Illustration: Sarah Grillo/Axios

U.S. economic data has shown improvement in recent reports, starting with May's nonfarm payrolls report and including new home sales, various Fed manufacturing indexes and retail sales, all showing better-than-expected rebounds.

Why it matters: The momentum could reverse quickly if the coronavirus pandemic picks back up and policymakers drag their feet on renewing stimulus measures, experts say.

Driving the news: Top U.S. health officials including Anthony Fauci, director of the National Institute of Allergy and Infectious Diseases, will tell House lawmakers today that "COVID-19 activity will likely continue for some time” as the U.S. approaches the flu season, according to prepared testimony.

  • "If there is COVID-19 and flu activity at the same time, this could place a tremendous burden on the health care system."

Most economic prognosticators, like those at the Fed and the CBO, have written off the likelihood of a quick, V-shaped recovery for the economy, and are generally expecting an elongated "Nike swoosh" style return. But even that delayed rebound is predicated on keeping COVID-19 infections in check.

  • Rather than a V or a U or even a swoosh, the virus' resurgence could mean the U.S. is looking at a W — meaning economic growth begins to rebound before falling back into recession.

What they're saying: "The shape of recovery will be determined by whether we get ongoing fiscal stimulus and whether we are able to tamp down on the virus," Kristina Hooper, chief global market strategist at Invesco, said Monday during the Bloomberg Invest Global conference.

  • "The ability to control the resurgence of the virus … that requires extensive contact tracing infrastructure."
  • "If we’re not able to effectively do that we could see the reimposition of lockdowns and we could also see an erosion of consumer confidence."

Where it stands: Nearly half of U.S. states are seeing daily increases in COVID-19 infections, led by Florida, Arizona and Texas, data shows.

Between the lines: While fund managers have worried openly about a second wave of infections stunting the economic recovery, Fauci recently pointed out that such talk is premature.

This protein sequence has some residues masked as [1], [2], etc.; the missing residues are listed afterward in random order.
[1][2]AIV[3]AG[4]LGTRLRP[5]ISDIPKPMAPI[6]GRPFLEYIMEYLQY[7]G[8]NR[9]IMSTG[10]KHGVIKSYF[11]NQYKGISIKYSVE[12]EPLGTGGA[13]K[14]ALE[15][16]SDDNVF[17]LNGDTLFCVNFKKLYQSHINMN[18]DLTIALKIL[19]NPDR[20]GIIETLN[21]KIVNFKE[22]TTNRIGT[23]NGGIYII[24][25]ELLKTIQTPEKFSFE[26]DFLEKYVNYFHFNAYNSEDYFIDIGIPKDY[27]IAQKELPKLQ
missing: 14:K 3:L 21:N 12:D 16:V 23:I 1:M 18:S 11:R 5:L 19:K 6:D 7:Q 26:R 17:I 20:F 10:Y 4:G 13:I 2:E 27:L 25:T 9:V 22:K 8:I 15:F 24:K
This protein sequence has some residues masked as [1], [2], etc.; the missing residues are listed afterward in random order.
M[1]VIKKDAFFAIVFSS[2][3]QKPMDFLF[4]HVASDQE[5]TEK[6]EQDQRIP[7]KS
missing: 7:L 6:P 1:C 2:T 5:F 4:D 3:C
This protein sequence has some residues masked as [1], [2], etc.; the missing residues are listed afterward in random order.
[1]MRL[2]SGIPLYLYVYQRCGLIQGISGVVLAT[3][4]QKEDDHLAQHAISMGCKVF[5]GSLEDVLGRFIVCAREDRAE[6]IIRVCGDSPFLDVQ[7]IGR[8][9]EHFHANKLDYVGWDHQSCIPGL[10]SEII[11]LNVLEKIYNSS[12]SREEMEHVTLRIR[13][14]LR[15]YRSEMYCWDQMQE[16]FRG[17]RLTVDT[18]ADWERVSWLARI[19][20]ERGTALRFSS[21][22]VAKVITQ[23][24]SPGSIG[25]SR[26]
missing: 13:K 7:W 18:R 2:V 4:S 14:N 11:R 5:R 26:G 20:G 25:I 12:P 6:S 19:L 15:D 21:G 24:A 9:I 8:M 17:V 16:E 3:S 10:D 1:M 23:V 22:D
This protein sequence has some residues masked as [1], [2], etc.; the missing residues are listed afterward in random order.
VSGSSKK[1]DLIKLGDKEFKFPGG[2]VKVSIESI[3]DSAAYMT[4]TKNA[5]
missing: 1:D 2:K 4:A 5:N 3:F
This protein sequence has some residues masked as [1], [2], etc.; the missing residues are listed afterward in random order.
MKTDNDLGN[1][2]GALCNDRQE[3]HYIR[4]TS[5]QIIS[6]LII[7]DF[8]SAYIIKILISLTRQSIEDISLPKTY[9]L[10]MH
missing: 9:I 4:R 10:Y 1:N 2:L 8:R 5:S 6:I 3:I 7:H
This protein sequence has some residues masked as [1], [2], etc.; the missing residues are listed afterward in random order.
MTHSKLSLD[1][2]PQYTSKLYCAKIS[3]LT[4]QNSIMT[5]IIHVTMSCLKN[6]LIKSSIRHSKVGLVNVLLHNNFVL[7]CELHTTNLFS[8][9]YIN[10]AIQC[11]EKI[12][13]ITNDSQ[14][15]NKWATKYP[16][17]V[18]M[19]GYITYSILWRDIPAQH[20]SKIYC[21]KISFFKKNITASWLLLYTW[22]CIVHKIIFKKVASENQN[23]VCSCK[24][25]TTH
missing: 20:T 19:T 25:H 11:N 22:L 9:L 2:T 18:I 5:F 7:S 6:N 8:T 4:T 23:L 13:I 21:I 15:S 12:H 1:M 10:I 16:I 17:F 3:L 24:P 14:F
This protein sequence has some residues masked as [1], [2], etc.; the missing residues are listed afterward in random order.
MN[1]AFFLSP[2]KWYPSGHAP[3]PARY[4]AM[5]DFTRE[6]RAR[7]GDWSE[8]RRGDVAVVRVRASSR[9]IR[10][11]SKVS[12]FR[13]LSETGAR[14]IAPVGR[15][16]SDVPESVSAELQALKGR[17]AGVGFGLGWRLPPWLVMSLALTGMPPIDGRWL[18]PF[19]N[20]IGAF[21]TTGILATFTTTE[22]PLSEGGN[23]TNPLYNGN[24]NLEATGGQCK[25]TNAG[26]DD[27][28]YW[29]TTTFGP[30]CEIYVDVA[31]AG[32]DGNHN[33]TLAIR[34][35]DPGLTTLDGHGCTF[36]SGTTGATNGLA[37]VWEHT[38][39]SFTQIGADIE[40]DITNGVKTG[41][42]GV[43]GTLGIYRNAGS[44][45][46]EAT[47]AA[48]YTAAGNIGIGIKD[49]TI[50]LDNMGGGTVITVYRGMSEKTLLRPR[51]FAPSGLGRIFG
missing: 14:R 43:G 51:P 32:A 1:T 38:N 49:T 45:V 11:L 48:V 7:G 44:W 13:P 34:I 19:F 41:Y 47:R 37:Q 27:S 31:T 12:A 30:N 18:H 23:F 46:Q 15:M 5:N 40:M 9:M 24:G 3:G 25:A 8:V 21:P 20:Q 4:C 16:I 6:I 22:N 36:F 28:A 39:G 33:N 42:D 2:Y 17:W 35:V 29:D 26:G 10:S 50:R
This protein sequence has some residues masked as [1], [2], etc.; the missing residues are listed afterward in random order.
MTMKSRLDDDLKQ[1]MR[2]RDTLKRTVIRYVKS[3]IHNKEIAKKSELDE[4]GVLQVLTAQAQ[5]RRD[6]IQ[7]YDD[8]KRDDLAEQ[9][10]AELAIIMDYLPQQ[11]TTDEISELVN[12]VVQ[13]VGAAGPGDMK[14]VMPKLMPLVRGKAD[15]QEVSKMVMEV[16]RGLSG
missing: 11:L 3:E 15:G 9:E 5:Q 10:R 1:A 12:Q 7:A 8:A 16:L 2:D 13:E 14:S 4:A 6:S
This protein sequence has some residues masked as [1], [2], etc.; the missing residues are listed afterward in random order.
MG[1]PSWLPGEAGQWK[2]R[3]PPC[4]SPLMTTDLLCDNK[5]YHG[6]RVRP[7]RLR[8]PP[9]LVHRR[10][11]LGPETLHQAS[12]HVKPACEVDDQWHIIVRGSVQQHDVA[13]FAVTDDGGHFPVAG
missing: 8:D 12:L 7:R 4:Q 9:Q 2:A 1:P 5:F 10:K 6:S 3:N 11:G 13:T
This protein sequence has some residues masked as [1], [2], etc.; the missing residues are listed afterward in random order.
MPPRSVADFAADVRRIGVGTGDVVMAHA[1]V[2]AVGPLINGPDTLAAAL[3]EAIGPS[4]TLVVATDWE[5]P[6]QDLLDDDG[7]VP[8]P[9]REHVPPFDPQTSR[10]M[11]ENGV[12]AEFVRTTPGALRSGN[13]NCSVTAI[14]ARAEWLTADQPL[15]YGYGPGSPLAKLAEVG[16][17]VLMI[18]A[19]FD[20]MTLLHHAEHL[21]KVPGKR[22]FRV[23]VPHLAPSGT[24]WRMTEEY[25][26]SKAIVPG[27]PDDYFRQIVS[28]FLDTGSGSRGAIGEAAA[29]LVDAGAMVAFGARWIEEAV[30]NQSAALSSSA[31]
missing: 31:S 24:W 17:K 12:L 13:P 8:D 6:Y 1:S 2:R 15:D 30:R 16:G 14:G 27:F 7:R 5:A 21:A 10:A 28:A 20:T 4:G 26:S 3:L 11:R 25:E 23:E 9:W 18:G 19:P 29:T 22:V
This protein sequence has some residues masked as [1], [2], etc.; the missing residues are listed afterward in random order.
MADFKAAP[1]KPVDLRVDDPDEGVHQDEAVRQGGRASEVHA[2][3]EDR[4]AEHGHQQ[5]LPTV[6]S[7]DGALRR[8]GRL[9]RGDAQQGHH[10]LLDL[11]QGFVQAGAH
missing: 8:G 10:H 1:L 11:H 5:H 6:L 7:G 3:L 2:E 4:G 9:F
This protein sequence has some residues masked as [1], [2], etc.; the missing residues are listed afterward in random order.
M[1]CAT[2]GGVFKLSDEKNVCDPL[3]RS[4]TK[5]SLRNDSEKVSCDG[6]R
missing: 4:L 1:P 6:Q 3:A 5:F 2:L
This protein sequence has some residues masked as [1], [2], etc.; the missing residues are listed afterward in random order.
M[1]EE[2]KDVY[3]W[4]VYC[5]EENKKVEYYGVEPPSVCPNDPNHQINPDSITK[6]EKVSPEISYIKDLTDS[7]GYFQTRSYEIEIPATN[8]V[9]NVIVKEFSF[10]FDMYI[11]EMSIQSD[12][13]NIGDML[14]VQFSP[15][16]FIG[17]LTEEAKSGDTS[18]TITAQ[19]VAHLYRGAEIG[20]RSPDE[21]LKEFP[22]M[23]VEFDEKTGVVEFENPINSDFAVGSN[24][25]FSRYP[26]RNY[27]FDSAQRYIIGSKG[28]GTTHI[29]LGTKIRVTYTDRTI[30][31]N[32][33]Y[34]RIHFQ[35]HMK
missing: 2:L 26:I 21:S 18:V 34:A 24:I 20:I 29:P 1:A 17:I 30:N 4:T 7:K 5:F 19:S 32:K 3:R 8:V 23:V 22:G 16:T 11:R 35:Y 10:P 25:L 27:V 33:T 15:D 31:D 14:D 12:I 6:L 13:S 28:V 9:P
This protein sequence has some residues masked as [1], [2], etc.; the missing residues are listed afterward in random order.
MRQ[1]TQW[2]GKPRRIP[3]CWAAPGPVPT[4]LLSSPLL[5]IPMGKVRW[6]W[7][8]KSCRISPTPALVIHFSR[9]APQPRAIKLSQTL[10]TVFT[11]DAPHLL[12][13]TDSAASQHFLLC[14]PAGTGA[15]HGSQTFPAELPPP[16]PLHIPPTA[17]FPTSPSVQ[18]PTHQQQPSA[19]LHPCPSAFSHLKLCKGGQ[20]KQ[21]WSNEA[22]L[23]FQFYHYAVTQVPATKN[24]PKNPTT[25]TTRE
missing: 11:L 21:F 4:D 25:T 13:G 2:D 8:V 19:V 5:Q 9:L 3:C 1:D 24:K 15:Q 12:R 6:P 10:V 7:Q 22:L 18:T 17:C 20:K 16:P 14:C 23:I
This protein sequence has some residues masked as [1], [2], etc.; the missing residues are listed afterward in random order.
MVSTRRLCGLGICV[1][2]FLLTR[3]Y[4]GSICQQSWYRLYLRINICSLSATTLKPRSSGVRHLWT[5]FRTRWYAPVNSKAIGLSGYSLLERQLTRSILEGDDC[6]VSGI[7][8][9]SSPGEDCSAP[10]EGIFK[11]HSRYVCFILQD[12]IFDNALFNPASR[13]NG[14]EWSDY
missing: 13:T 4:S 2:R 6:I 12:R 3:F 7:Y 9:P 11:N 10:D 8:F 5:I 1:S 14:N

• "When you have 20,000-plus infections per day, how can you talk about a second wave?" he recently told reporters.
  • "We're in the first wave. Let's get out of the first wave before you have a second wave."

Watch this space: In addition to flu season, coronavirus infections are picking up right as relief measures like eviction moratoriums, increased unemployment benefits and the government's Paycheck Protection Program are set to expire.

Go deeper: Policymakers eye next round of coronavirus economic relief

Go deeper

Updated 4 hours ago - Health

World coronavirus updates

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Data: The Center for Systems Science and Engineering at Johns Hopkins; Map: Axios Visuals

India became on Monday the second country after the U.S. to surpass 6 million cases.

By the numbers: Globally, nearly 997,800 people have died from COVID-19 and over 33 million have tested positive, Johns Hopkins data shows.

Updated 1 hour ago - Politics & Policy

Coronavirus dashboard

Illustration: Sarah Grillo/Axios

  1. Global: Total confirmed cases as of 6 a.m. ET: 33,125,652 — Total deaths: 998,074 — Total recoveries: 22,935,226Map.
  2. U.S.: Total confirmed cases as of 6 a.m. ET: 7,115,338 — Total deaths: 204,758 — Total recoveries: 2,766,280 — Total tests: 101,298,794Map.
  3. States: 3 states set single-day coronavirus case records last week
  4. Health: The childless vaccine. The long-term pain of the mental health pandemic
  5. World: India the second country after U.S. to hit 6 million cases

New York daily coronavirus cases top 1,000 for first time since June

Photo: Chip Somodevilla/Getty Images

New York on Friday reported more than 1,000 new coronavirus cases for the first since June.

Why it matters: The New York City metropolitan area was seen as the epicenter of the COVID-19 pandemic throughout the spring. But strict social distancing and mask mandates helped quell the virus' spread, allowing the state to gradually reopen.